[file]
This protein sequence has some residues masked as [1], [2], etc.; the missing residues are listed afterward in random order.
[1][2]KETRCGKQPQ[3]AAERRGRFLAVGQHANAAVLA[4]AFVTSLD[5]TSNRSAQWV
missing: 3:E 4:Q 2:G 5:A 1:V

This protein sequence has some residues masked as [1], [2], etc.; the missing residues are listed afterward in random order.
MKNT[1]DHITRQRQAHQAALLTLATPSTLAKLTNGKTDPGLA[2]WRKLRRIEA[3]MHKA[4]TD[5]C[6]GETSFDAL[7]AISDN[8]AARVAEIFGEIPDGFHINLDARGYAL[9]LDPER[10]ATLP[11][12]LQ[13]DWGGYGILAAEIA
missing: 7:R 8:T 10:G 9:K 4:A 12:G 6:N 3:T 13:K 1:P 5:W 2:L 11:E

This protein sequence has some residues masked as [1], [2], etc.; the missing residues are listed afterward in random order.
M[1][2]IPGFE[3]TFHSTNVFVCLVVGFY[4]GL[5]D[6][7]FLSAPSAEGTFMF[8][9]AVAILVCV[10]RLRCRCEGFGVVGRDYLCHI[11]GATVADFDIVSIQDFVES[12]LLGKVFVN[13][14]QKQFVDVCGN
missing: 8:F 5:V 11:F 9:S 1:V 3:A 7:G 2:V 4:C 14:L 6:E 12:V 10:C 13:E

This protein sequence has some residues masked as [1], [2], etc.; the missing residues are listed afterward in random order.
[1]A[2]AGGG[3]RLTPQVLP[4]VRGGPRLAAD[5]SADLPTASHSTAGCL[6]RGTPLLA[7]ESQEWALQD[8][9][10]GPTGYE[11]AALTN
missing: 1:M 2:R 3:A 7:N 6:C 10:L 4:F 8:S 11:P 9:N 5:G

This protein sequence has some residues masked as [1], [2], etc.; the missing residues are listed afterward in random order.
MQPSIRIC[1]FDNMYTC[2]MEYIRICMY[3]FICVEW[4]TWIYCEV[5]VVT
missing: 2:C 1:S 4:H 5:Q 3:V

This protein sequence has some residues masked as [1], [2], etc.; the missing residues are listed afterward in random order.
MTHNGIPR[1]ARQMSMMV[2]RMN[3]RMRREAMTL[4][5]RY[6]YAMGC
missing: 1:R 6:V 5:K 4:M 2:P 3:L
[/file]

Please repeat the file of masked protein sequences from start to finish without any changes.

This protein sequence has some residues masked as [1], [2], etc.; the missing residues are listed afterward in random order.
[1][2]KETRCGKQPQ[3]AAERRGRFLAVGQHANAAVLA[4]AFVTSLD[5]TSNRSAQWV
missing: 3:E 4:Q 2:G 5:A 1:V

This protein sequence has some residues masked as [1], [2], etc.; the missing residues are listed afterward in random order.
MKNT[1]DHITRQRQAHQAALLTLATPSTLAKLTNGKTDPGLA[2]WRKLRRIEA[3]MHKA[4]TD[5]C[6]GETSFDAL[7]AISDN[8]AARVAEIFGEIPDGFHINLDARGYAL[9]LDPER[10]ATLP[11][12]LQ[13]DWGGYGILAAEIA
missing: 7:R 8:T 10:G 9:K 4:A 12:G 6:N 3:T 13:K 1:P 5:W 2:L 11:E

This protein sequence has some residues masked as [1], [2], etc.; the missing residues are listed afterward in random order.
M[1][2]IPGFE[3]TFHSTNVFVCLVVGFY[4]GL[5]D[6][7]FLSAPSAEGTFMF[8][9]AVAILVCV[10]RLRCRCEGFGVVGRDYLCHI[11]GATVADFDIVSIQDFVES[12]LLGKVFVN[13][14]QKQFVDVCGN
missing: 8:F 5:V 11:F 9:S 1:V 3:A 7:G 2:V 4:C 14:L 6:E 12:V 10:C 13:E

This protein sequence has some residues masked as [1], [2], etc.; the missing residues are listed afterward in random order.
[1]A[2]AGGG[3]RLTPQVLP[4]VRGGPRLAAD[5]SADLPTASHSTAGCL[6]RGTPLLA[7]ESQEWALQD[8][9][10]GPTGYE[11]AALTN
missing: 1:M 2:R 3:A 7:N 6:C 10:L 4:F 8:S 11:P 9:N 5:G

This protein sequence has some residues masked as [1], [2], etc.; the missing residues are listed afterward in random order.
MQPSIRIC[1]FDNMYTC[2]MEYIRICMY[3]FICVEW[4]TWIYCEV[5]VVT
missing: 2:C 1:S 4:H 5:Q 3:V

This protein sequence has some residues masked as [1], [2], etc.; the missing residues are listed afterward in random order.
MTHNGIPR[1]ARQMSMMV[2]RMN[3]RMRREAMTL[4][5]RY[6]YAMGC
missing: 1:R 6:V 5:K 4:M 2:P 3:L